69. That evidence was likely, as a matter of the probabilities of human behaviour, to be true. Indeed, it would be remarkable if the appellant's promises did not have some influence upon the respondent's decision to stay on and work at Burra Station. Upon the breakdown of the respondent's marriage, she was confronted with difficult decisions relating to the course of her life and the care and maintenance of her child. The appellant's promises were objectively likely to have had a significant effect upon the decision-making of a person in the respondent's position. The appellant's assurances were integral to his proposal to the respondent to put their relationship on a firm long-term footing. It is unlikely that she would have thrown in her lot with the appellant and exerted herself as she did over a period of eight and a half years if he had not made the promises which he in fact made. To the contrary, it is likely that she would have sought to maximise her own income for the benefit of herself and her infant son by seeking the most gainful form of employment.

  70. Secondly, the primary judge said[75]:

    I have no doubt that [the respondent] placed faith in [the appellant] and in the promises he made her and that this played a part in her willingness to spend time and effort in the maintenance and improvement of The Oaks Cottage and assisted [sic] on the Burra Station property.

  71. Her Honour's finding that the appellant's promises "played a part in her willingness to spend time and effort in the maintenance and improvement of The Oaks Cottage and assisted on the Burra Station property" warranted the conclusion that the respondent had discharged the onus she bore on the basis that to establish estoppel by encouragement it is not necessary that the conduct of the party estopped should be the sole inducement operating on the mind of the party setting up the estoppel[76]. Counsel for the appellant disputed this proposition but did not cite any authority in support of their position. The respondent's position is amply supported by authority.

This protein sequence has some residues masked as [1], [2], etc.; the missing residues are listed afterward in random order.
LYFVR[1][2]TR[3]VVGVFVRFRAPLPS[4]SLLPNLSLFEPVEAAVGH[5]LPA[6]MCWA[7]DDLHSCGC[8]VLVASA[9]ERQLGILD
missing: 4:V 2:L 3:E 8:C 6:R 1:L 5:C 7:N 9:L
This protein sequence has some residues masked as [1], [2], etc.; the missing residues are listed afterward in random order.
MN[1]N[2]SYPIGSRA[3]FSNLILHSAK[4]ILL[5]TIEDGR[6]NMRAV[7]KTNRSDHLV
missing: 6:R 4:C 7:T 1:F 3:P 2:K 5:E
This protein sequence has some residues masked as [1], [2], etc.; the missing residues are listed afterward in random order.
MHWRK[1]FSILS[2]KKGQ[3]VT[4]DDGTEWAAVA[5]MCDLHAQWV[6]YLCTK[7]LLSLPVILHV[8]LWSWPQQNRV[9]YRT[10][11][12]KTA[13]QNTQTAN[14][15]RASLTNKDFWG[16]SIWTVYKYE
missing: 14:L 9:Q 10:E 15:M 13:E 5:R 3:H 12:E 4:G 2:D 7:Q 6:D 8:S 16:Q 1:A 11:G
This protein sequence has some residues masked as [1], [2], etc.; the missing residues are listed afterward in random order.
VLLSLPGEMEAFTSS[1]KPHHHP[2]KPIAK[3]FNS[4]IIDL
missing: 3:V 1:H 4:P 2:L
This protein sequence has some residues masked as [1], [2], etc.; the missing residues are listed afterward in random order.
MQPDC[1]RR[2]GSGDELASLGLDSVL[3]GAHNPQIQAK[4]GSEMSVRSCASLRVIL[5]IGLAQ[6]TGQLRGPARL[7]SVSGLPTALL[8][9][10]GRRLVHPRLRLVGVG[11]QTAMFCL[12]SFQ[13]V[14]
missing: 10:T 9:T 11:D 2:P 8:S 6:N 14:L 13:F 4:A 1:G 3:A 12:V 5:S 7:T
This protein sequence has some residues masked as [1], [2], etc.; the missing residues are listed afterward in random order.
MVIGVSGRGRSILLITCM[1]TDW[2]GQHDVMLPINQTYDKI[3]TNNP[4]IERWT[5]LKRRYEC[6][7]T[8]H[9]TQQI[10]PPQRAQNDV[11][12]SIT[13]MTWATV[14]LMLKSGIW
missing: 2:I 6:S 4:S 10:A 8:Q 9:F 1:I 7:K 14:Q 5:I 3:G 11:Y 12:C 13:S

72. In Amalgamated Investment & Property Co Ltd (in liq) v Texas Commerce International Bank Ltd[77], Robert Goff J said that:

    the question is not whether the representee acted, or desisted from acting, solely in reliance on the encouragement or representation of the other party; the question is rather whether his conduct was so influenced by the encouragement or representation .... that it would be unconscionable for the representor thereafter to enforce his strict legal rights.

    [emphasis in original]

  73. Similarly, in Steria Ltd v Hutchison[78], Neuberger LJ said that it is sufficient for the representee to show that "the representation was a significant factor which he took into account when deciding whether to [act as he did]." This approach conforms to that taken by the High Court as long ago as Newbon v City Mutual Life Assurance Society Ltd[79], where it was said that the "supposed belief" of the representee as "a contributing cause" of the representee's conduct was a "sufficient connection between the assumption and the position of detriment". It is the view which continued to prevail in Gould v Vaggelas[80].